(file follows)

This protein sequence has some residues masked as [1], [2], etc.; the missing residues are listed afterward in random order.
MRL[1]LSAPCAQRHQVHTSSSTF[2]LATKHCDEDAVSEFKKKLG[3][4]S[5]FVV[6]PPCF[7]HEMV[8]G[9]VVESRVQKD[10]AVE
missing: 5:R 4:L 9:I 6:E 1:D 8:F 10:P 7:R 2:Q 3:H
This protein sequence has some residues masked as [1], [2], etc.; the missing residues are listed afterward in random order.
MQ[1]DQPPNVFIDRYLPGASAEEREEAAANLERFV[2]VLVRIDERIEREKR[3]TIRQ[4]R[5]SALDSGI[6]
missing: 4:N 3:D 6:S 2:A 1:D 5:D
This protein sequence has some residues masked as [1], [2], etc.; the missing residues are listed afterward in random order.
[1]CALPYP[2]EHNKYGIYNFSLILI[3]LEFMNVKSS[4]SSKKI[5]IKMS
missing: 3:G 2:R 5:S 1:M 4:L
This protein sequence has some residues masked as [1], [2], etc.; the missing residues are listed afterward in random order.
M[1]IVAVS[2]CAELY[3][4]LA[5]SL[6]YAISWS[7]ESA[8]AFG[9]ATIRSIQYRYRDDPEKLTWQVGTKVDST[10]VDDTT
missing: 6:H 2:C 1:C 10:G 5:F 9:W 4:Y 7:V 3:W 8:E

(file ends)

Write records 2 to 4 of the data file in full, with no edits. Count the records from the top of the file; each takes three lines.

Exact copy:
This protein sequence has some residues masked as [1], [2], etc.; the missing residues are listed afterward in random order.
MQ[1]DQPPNVFIDRYLPGASAEEREEAAANLERFV[2]VLVRIDERIEREKR[3]TIRQ[4]R[5]SALDSGI[6]
missing: 4:N 3:D 6:S 2:A 1:D 5:D
This protein sequence has some residues masked as [1], [2], etc.; the missing residues are listed afterward in random order.
[1]CALPYP[2]EHNKYGIYNFSLILI[3]LEFMNVKSS[4]SSKKI[5]IKMS
missing: 3:G 2:R 5:S 1:M 4:L
This protein sequence has some residues masked as [1], [2], etc.; the missing residues are listed afterward in random order.
M[1]IVAVS[2]CAELY[3][4]LA[5]SL[6]YAISWS[7]ESA[8]AFG[9]ATIRSIQYRYRDDPEKLTWQVGTKVDST[10]VDDTT
missing: 6:H 2:C 1:C 10:G 5:F 9:W 4:Y 7:V 3:W 8:E